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Aims: To provide global estimates of diabetes prevalence for 2019 and projections for 2030 and 2045. Methods: A total of 255 high-quality data sources, published between 1990 and 2018 and representing 138 countries were identified. For countries without high quality in-country data, estimates were extrapolated from similar countries matched by economy, ethnicity, geography and language. Logistic regression was used to generate smoothed age-specific diabetes prevalence estimates (including previously undiagnosed diabetes) in adults aged 20-79 years. Results: The global diabetes prevalence in 2019 is estimated to be 9.3% (463 million people), rising to 10.2% (578 million) by 2030 and 10.9% (700 million) by 2045. The prevalence is higher in urban (10.8%) than rural (7.2%) areas, and in high-income (10.4%) than low-income countries (4.0%). One in two (50.1%) people living with diabetes do not know that they have diabetes. The global prevalence of impaired glucose tolerance is estimated to be 7.5% (374 million) in 2019 and projected to reach 8.0% (454 million) by 2030 and 8.6% (548 million) by 2045. Conclusions: Just under half a billion people are living with diabetes worldwide and the number is projected to increase by 25% in 2030 and 51% in 2045.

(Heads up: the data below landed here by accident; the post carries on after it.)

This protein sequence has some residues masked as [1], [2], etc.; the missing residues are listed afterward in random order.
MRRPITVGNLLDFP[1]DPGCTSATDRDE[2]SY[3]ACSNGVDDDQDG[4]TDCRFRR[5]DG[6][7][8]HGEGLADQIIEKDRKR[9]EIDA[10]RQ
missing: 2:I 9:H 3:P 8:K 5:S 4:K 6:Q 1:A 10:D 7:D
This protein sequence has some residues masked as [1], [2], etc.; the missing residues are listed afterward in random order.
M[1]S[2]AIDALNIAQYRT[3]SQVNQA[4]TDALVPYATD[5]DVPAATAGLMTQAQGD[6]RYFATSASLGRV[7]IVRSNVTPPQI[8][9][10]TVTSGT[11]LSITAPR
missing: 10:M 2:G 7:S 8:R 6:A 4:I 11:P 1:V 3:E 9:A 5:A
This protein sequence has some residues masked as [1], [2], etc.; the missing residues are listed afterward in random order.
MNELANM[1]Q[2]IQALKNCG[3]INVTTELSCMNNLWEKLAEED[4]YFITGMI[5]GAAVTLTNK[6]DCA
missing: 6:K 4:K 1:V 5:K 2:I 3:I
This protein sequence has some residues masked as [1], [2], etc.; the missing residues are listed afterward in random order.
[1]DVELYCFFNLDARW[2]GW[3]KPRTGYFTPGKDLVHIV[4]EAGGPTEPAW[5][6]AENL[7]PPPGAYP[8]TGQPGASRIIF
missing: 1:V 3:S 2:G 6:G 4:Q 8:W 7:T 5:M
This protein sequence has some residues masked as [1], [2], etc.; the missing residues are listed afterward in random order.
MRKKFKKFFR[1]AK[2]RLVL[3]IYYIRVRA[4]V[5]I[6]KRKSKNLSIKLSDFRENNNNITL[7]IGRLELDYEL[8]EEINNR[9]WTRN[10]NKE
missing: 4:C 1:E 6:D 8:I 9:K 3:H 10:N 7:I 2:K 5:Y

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Background: Epidemiologic studies have indicated that breakfast skipping is associated with risk of type 2 diabetes. However, the shape of the dose-response relation and the influence of adiposity on this association have not been reported. Objective: We investigated the association between breakfast skipping and risk of type 2 diabetes by considering the influence of the body mass index (BMI). Methods: In this systematic review and meta-analysis, PubMed and Web of Science were searched up to August 2017. Prospective cohort studies on breakfast skipping and risk of type 2 diabetes in adults were included. Summary RRs and 95% CIs, without and with adjustment for BMI, were estimated with the use of a random-effects model in pairwise and dose-response meta-analyses. Results: In total 6 studies, based on 96,175 participants and 4935 cases, were included. The summary RR for type 2 diabetes comparing ever with never skipping breakfast was 1.33 (95% CI: 1.22, 1.46, n = 6 studies) without adjustment for BMI, and 1.22 (95% CI: 1.12, 1.34, n = 4 studies) after adjustment for BMI. Nonlinear dose-response meta-analysis indicated that risk of type 2 diabetes increased with every additional day of breakfast skipping, but the curve reached a plateau at 4-5 d/wk, showing an increased risk of 55% (summary RR: 1.55; 95% CI: 1.41, 1.71). No further increase in risk of type 2 diabetes was observed after 5 d of breakfast skipping/wk (P for nonlinearity = 0.08). Conclusions: This meta-analysis provides evidence that breakfast skipping is associated with an increased risk of type 2 diabetes, and the association is partly mediated by BMI.